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By Arwa Lodhi
Vintage jewellery is certainly having a moment. Once the mainstay of sentimental treasure hunters or hardcore vintage collectors, 50s cocktail rings, 20s enamel brooches, 70s disco earrings and much more have hit the mainstream shops.
The first to pick up on the demand for vintage gems was probably Liberty of London, which features them both in their iconic store and their online shop. Annina Vogel’s gold charm finds have proven to be especially popular–these rare finds include quirky items like a champagne bottle in a bucket, as well as signs of times gone by, like typewriter and grandfather clock charms. Such individuality and rarity mean they also make the perfect gift.
These are usually by big-name brands, including Dior, Paco Rabanne and Versace, and following Yoox’s vintage standards, they must be over 20 years old to qualify as ‘vintage’. Expect chunky, colourful earrings, conversation-piece cocktail rings and futuristic 60s necklaces from this retailer.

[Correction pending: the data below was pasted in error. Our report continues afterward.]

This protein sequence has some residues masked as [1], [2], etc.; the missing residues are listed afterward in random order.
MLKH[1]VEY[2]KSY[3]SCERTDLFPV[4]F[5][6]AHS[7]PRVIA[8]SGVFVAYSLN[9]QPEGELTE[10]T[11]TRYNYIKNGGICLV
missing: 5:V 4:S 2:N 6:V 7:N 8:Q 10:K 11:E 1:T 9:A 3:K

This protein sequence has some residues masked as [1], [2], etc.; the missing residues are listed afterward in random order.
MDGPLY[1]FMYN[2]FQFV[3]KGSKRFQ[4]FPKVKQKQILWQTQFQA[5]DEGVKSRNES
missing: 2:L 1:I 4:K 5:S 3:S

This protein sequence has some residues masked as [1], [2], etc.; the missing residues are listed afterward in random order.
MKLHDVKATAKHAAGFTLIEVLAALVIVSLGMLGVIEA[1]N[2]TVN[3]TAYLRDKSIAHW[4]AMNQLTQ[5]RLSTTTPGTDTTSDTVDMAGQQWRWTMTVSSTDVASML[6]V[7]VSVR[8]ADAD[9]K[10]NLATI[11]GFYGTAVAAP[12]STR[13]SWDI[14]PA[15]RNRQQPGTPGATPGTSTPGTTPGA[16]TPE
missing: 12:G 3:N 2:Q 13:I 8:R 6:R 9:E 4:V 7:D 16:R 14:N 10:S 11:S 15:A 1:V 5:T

But the entry of John Lewis into the vintage jewellery market really indicated a turning point: the well-established high street store has always represented middle-class Britain to a T, and for them to carry such a broad range of vintage jewels is a clear indicator of increased demand and acceptance of pre-loved jewellery to the mainstream market.
Their collection is truly eclectic, and ranges in time from the 1920s to 1980s. Not only can you find something no one else has here, but you can feel you’re wearing a bit of history.
We laud the decision of mainstream shops choosing to sell vintage jewellery (and in the case of Yoox, clothing), and hope this could spark the dawn of a new era in retail, whereby new, fast fashion collections are shunned in favour of the curation of existing pieces, giving designs from the past a new life for the present, exemplifying the best of classic and contemporary fashion.
Main image: Henry Clarke for Vogue, 1960